distance = (duration/2.0)*0.0343;   // convert echo time to distance (cm)
  if(distance>400 || distance<2) Serial.println("Out of range");
  else
  {
    Serial.print("Distance: ");
    Serial.print(distance, 1); Serial.println(" cm");
  }
}
Ultrasonic Distance Output 1

Example of Ultrasonic Distance Sensor with Temperature and Humidity

If you want to measure the distance more exact you can calculate the speed of sound in dependence of the temperature and the humidity: v_sound = 331.3 + (0.606 * temp°C) + (0.0124 * humidity) m/s.

The following example we will use an Arduino Nano and also we use a temperature sensor to optimize the distance measurement. Moreover we will use a library for the HC-SR04 ultrasonic distance sensor called NewPing by Tim Eckel.
If you do not know how to install a new library in your Arduino IDE, I wrote a step by step article. You find the article with this link.

The NewPing library has some very nice function. Here are the top 3 of them:

  • sonar.ping_cm(): Returns the distance between the sensor and the target, but there are no digits after
    the decimal point.
  • sonar.convert_cm(echotime): Returns the distance given the echo time, but outlier values can be observed.
    It is more robust to calculate the distance between the sensor and point directly from the echo time.
  • sonar.ping_median(number of observations): Returns median echo time for the number of observations, with a minimum of five observations, after excluding out-of-range values.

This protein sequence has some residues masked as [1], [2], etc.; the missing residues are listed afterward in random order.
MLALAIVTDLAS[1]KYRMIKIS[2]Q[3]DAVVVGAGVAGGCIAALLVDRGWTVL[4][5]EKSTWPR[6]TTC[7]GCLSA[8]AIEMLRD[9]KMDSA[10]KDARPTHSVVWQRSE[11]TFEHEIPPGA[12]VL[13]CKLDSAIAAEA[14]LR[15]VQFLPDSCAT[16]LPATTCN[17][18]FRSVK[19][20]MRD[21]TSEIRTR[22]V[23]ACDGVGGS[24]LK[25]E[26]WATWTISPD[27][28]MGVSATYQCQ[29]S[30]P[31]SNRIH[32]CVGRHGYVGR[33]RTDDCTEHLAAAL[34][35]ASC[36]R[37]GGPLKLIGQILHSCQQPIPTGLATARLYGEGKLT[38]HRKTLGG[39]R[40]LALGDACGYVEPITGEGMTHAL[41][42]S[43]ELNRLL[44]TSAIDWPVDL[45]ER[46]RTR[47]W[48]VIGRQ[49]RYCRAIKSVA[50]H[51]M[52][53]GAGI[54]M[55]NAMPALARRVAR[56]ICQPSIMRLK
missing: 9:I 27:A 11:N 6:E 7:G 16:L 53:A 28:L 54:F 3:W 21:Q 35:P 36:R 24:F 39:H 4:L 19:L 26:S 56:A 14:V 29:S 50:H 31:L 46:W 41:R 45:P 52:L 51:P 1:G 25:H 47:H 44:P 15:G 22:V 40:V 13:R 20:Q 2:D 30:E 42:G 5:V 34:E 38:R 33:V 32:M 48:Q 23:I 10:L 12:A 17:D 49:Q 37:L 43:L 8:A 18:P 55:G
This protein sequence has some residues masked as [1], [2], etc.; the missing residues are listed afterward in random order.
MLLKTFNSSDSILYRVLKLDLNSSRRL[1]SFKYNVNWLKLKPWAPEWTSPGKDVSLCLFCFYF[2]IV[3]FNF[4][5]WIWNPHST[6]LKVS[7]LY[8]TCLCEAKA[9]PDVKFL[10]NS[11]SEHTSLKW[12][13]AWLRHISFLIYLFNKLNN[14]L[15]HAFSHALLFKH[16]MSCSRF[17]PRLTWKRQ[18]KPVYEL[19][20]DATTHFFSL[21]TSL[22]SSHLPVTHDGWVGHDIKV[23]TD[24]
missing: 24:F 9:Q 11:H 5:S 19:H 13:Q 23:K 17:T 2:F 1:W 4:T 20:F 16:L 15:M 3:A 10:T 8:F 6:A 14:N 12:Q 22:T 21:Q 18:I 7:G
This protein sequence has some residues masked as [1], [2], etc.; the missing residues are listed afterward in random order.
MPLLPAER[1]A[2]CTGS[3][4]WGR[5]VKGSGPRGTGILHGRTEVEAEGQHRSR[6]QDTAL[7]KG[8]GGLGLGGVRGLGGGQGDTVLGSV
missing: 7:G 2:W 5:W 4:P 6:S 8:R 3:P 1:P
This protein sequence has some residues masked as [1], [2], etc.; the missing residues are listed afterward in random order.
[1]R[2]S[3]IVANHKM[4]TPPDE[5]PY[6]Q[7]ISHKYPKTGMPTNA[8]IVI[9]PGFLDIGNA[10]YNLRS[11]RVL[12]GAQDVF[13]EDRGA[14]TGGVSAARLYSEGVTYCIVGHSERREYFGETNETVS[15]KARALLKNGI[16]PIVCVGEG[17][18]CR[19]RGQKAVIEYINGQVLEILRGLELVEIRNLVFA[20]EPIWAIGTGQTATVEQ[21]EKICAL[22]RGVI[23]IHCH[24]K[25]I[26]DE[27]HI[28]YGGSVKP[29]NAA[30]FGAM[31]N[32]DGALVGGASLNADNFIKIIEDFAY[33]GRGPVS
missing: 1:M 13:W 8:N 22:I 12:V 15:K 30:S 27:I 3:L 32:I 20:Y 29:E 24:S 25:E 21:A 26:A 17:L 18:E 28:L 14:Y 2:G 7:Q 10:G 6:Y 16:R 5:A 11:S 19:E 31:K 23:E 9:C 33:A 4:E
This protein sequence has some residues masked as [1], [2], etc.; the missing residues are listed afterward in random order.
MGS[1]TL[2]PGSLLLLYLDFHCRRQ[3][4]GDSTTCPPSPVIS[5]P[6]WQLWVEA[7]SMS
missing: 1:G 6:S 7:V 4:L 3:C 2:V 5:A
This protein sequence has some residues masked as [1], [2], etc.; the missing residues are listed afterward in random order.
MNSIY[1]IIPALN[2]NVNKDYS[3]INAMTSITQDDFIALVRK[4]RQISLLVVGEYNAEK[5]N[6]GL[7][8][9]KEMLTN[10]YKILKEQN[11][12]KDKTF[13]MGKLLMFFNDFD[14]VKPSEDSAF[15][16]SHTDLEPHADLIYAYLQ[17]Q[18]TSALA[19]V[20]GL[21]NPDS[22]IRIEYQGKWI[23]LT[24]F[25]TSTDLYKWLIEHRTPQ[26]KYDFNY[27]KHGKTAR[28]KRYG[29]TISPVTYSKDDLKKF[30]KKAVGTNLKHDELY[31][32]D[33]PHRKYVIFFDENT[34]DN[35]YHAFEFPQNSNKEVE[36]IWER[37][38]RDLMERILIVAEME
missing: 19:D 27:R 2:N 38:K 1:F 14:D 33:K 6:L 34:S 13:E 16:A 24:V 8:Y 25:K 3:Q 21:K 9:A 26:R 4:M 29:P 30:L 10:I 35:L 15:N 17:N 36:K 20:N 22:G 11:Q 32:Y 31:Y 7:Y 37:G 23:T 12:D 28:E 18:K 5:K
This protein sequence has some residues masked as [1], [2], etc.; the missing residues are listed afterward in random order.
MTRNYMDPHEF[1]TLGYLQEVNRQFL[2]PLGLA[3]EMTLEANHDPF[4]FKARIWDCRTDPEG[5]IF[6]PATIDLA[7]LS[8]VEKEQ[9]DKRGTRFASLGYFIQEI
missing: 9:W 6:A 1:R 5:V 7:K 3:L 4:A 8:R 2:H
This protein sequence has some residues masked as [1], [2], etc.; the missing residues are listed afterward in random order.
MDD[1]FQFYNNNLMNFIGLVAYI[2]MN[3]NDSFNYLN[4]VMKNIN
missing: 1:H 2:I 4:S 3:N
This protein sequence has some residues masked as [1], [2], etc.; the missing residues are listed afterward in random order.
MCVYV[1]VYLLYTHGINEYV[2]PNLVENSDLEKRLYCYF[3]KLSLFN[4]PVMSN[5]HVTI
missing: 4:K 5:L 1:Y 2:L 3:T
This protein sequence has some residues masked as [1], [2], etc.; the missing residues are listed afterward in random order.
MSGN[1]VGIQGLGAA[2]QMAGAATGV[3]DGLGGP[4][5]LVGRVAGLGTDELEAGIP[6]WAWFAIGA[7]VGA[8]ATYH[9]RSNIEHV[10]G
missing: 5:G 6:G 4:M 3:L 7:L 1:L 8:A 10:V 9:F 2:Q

The next picture shows the connections between the sensors and the Arduino nano as well as the temperature sensor, the DHT22. If you want to know more about temperature sensors, there is a whole article about multiple sensors. The wiring between the Arduino and the HC-SR04 is the same as the first example.

Ultrasonic Distance Sensor Temperature Steckplatine

In the sketch we added the reading of the temperature sensor and we calculated the speed of sound like the equation. Also we added some variables in the serial output:

  • echoTime: Raw value from the HC-SR04 ultrasonic distance sensor to calculate the distance between the sensor and the object.
  • distance: The distance between the sensor and the object.
  • temperature and humidity: The temperature and humidity from the DHT22 to calculate the speed of sound.
#include       // include NewPing library
#include "DHT.h"
#define DHT22PIN 5        // DHT22 pin
#define DHT22TYPE DHT22   // DHT22 type
int trigPin = 6;          // trigger pin
int echoPin = 7;          // echo pin
int maxdist = 100;        // set maximum scan distance (cm)
int echoTime;             // echo time
float distance;           // distance (cm)

NewPing sonar(trigPin, echoPin, maxdist);
DHT dht22(DHT22PIN, DHT22TYPE);

void setup()
{
  Serial.begin(9600);
  dht22.begin();
}
void loop()
{
  echoTime = sonar.ping();          // echo time (μs)
  float temperature = dht22.readTemperature();
  float humidity = dht22.readHumidity();
  float vsound = 331.3+(0.606*temperature)+(0.0124*humidity);
  distance = (echoTime/2.0)*vsound/10000; // distance between sensor and target
  Serial.print("echo time: ");    
  Serial.print(echoTime);         
  Serial.print(" microsecs\t"); 
  Serial.print("distance: ");    
  Serial.print(distance,2);      
  Serial.print(" cm");            
  Serial.print("\t Temperature: ");
  Serial.print(temperature);
  Serial.print("\t Humidity: ");
  Serial.println(humidity);
  delay(500);
}
Ultrasonic Distance Output 2

Conclusion

Do you have any further questions about the ultrasonic distance sensor? Use the comment section below to ask your questions. And what are projects you would like to use the distance sensor? There is also a second sensor to detect objects in a predefined range, the infrared distance module.